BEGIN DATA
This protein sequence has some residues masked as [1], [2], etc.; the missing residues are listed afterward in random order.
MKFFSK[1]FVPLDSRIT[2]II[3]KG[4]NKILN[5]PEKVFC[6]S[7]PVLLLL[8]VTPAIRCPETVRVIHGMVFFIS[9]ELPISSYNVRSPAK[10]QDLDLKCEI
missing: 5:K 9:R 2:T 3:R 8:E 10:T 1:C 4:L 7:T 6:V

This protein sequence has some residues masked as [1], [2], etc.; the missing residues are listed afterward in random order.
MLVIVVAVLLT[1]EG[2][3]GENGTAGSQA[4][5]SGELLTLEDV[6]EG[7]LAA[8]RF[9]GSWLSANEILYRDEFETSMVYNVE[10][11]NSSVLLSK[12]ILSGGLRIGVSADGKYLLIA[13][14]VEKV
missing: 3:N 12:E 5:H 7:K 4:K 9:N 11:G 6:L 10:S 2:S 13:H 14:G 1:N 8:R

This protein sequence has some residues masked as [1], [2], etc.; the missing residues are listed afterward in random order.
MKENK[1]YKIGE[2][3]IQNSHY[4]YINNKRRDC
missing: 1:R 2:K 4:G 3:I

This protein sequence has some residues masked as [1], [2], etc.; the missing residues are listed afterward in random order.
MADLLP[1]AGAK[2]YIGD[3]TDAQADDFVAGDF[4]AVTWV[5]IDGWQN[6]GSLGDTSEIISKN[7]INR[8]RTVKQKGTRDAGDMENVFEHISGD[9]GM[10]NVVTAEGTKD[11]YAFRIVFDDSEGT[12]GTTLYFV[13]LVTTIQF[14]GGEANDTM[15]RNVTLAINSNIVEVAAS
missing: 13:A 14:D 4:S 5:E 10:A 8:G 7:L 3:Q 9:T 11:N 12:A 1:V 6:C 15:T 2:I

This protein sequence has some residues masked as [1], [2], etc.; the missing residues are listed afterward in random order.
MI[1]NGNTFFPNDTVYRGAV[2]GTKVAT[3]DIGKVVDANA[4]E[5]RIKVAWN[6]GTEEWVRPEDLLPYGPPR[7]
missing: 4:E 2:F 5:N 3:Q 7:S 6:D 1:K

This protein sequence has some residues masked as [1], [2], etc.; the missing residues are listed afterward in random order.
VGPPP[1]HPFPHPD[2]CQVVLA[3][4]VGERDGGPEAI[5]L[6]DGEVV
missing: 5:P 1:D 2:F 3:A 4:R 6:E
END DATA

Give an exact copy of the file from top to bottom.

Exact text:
This protein sequence has some residues masked as [1], [2], etc.; the missing residues are listed afterward in random order.
MKFFSK[1]FVPLDSRIT[2]II[3]KG[4]NKILN[5]PEKVFC[6]S[7]PVLLLL[8]VTPAIRCPETVRVIHGMVFFIS[9]ELPISSYNVRSPAK[10]QDLDLKCEI
missing: 5:K 9:R 2:T 3:R 8:E 10:T 1:C 4:L 7:T 6:V

This protein sequence has some residues masked as [1], [2], etc.; the missing residues are listed afterward in random order.
MLVIVVAVLLT[1]EG[2][3]GENGTAGSQA[4][5]SGELLTLEDV[6]EG[7]LAA[8]RF[9]GSWLSANEILYRDEFETSMVYNVE[10][11]NSSVLLSK[12]ILSGGLRIGVSADGKYLLIA[13][14]VEKV
missing: 3:N 12:E 5:H 7:K 4:K 9:N 11:G 6:L 10:S 2:S 13:H 14:G 1:N 8:R

This protein sequence has some residues masked as [1], [2], etc.; the missing residues are listed afterward in random order.
MKENK[1]YKIGE[2][3]IQNSHY[4]YINNKRRDC
missing: 1:R 2:K 4:G 3:I

This protein sequence has some residues masked as [1], [2], etc.; the missing residues are listed afterward in random order.
MADLLP[1]AGAK[2]YIGD[3]TDAQADDFVAGDF[4]AVTWV[5]IDGWQN[6]GSLGDTSEIISKN[7]INR[8]RTVKQKGTRDAGDMENVFEHISGD[9]GM[10]NVVTAEGTKD[11]YAFRIVFDDSEGT[12]GTTLYFV[13]LVTTIQF[14]GGEANDTM[15]RNVTLAINSNIVEVAAS
missing: 13:A 14:D 4:S 5:E 10:A 8:G 7:L 3:Q 9:T 11:N 12:A 1:V 6:C 15:T 2:I

This protein sequence has some residues masked as [1], [2], etc.; the missing residues are listed afterward in random order.
MI[1]NGNTFFPNDTVYRGAV[2]GTKVAT[3]DIGKVVDANA[4]E[5]RIKVAWN[6]GTEEWVRPEDLLPYGPPR[7]
missing: 4:E 2:F 5:N 3:Q 7:S 6:D 1:K

This protein sequence has some residues masked as [1], [2], etc.; the missing residues are listed afterward in random order.
VGPPP[1]HPFPHPD[2]CQVVLA[3][4]VGERDGGPEAI[5]L[6]DGEVV
missing: 5:P 1:D 2:F 3:A 4:R 6:E